What do we do?
The provincial management is responsible for planning, co-ordinating and facilitating the establishment and running of youth care centres in the Free State for children in need of care or allegedly in need of care, in co-operation with the Department of Social Development, congregations and communities, in such a way that the programme is cost-effective, non-discriminatory and integrated. The objective is to render an acceptable service to as many children as possible.
The personnel of Provincial Management exercise overall professional, administrative and financial management and control. The personnel ensure that the various guide-lines which are used by employees and volunteers are detailed and of a high standard. New developments are noted and recent legal acts and government policy are respected.
Although each youth care centre has its own unique character, a basic standard care and development programme is followed by all, in order to ensure that the minimum standards are complied with. Developmental strategies are followed, which mean that the personnel focus on the strong points and potential of the children.
Basic care-, educational-, developmental- and treatment programmes
- All children receive proper food according to an approved menu. As the children grow older they also attain the skills to prepare the food themselves.
- Children are properly clothed according to guidelines, in order to ensure that they have sufficient and acceptable clothing. Children receive used as well as new clothing. They are taught to care for their clothes themselves and to dress with taste.
- Physical and medical care is supplied. It starts with teaching the child personal care and hygiene. There are children in the system who are terminally ill from HIV/Aids or are disabled and therefore need daily care and attention.
- The residents of the centres are stimulated and encouraged to take part in healthy relaxation, sport, handicrafts, and hobbies.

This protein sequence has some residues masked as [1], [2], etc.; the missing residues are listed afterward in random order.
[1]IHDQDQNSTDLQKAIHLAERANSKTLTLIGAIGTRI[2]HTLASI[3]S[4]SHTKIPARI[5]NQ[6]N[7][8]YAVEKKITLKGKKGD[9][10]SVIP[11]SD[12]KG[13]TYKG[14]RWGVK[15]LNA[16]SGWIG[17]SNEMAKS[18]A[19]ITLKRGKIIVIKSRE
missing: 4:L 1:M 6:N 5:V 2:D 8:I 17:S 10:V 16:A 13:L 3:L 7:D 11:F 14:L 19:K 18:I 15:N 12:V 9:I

- Children are safeguarded and also empowered to look after their own safety as far as possible. Children are informed as to personal boundaries and the prevention of sexual transgression. They know their rights and have a complaint procedure which may be followed.
- Christian values and norms are followed. Children become involved in a local church denomination of their own choice. Endless trouble is taken to lead the children to belief certainty.
- All school-going children attend school. The children are encouraged to develop their full potential. There are children who go on to tertiary education, and these are supported and assisted by the managements. Our children receive care, education and the opportunity to develop their full potential. We believe that every child should experience the feeling of “I belong” and “I can”. The emotional security enables the child to bond and to grow.
- All children also receive treatment as required – physical, social, psychological, physiological and specialist. This treatment is given individually as well as in groups. A multi-professional team does the assessment and then works out a programme in conjunction with the child.
- All centres also offer services to the children in the community. This is especially the case where no other resources are available:
- safeguarding if the child’s home circumstances are risky;
- development – sport, social and religious programmes;
- aid for continuing scholastic education;
- referral to other services in the community e.g. health services.
- We believe that we must utilise the time, talents and resources that are available to us today to aid the children that cross our path, to the very best of our ability.
A tourist walking along a Mexican beach at sunset saw a man who was picking up starfish that had been stranded on the sand and, one at a time, he was throwing them back into the water. He was asked what he was trying to do.
“It is low tide,” answered the man, “and all of these starfish have been washed up onto the sand. If I don’t throw them back into the sea, they will die.”
“But there are thousands of starfish on this beach, and on all the beaches of the world” said the tourist. “There are simply too many. Can’t you see you can’t possibly make any difference?”
The local man smiled, bent down and picked up yet another starfish, and as he threw it back into the safety of the sea, he replied: “Made a difference to that one!”